[luatex] linebreak_filter example implementation

Élie Roux elie.roux at telecom-bretagne.eu
Mon Jun 10 16:09:22 CEST 2013

> Are you sure you can’t achieve whatever you want with
> pre_linebreak_filter (whose return value is passed to
> linebreak_filter) or post_linebreak_filter (which receives the return
> value of linebreak_filter)?

Pretty much yes, let me explain: it's in gregorio (gregorian chant 
scores), where clef changes (quite a big glyph, with spacings and 
another glyph associated to it) should not appear at the beginning of 
lines: if they are the first glyph of a line, they should not be printed 
(as they will be already printed in the localleftbox). For example:


some notes ... some notes clef change some notes ... some notes
new clef (localleftbox) some notes ... some notes

not ok:

some notes ... some notes
old clef (localleftbox) new clef some notes ... some notes

If a line breaks before new clef, I'll arrive in the not ok scheme. I 
could replace old clef by new clef in the localleftbox by hacking 
gregorio a bit; but if I remove the second new clef (the one not in 
localleftbox) in postlinebreak_filter, the line will have way too much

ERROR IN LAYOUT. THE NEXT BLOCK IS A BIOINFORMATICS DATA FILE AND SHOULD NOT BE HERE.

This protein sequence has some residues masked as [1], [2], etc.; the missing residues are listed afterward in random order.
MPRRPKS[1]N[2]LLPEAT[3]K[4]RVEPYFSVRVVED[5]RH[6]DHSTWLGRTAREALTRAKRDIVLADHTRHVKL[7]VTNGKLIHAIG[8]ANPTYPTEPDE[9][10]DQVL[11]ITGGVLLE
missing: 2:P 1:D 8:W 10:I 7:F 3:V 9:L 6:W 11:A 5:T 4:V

Do you see any solution? You've hacked LuaTeX quite a lot, I'm sure you 
will have more ideas than I do!

> Otherwise, you can use the tex.linebreak() function, which does what
> linebreak_filter does by default:
>      local function myfunc (head, ...)
>        -- Do something.
>        local newhead = tex.linebreak(head)
>        -- Do something else.
>        return newhead
>      end
>      callback.register("linebreak_filter", myfunc)

Well, If I understand correctly, I cannot: I need to modify the 
algorithm a bit (so that it removes the glyph when it evaluates the 
length of lines, before taking a linebreak decision), which I cannot do 
with the tex.linebreak function...

> There is, or at least there was, a Lua version of the TeX algorithm,
> but as far as I’m concerned it lasted a few seconds only in my editor
> before I killed the buffer thinking “Ok, later.” Later never came,
> though. (Note however that I’ve never tried to read the TeX
> implementation to begin with, and I guess it’s mandatory if you want
> to understand anything.)

Hmmm... do you still have it?

Thank you,

More information about the luatex mailing list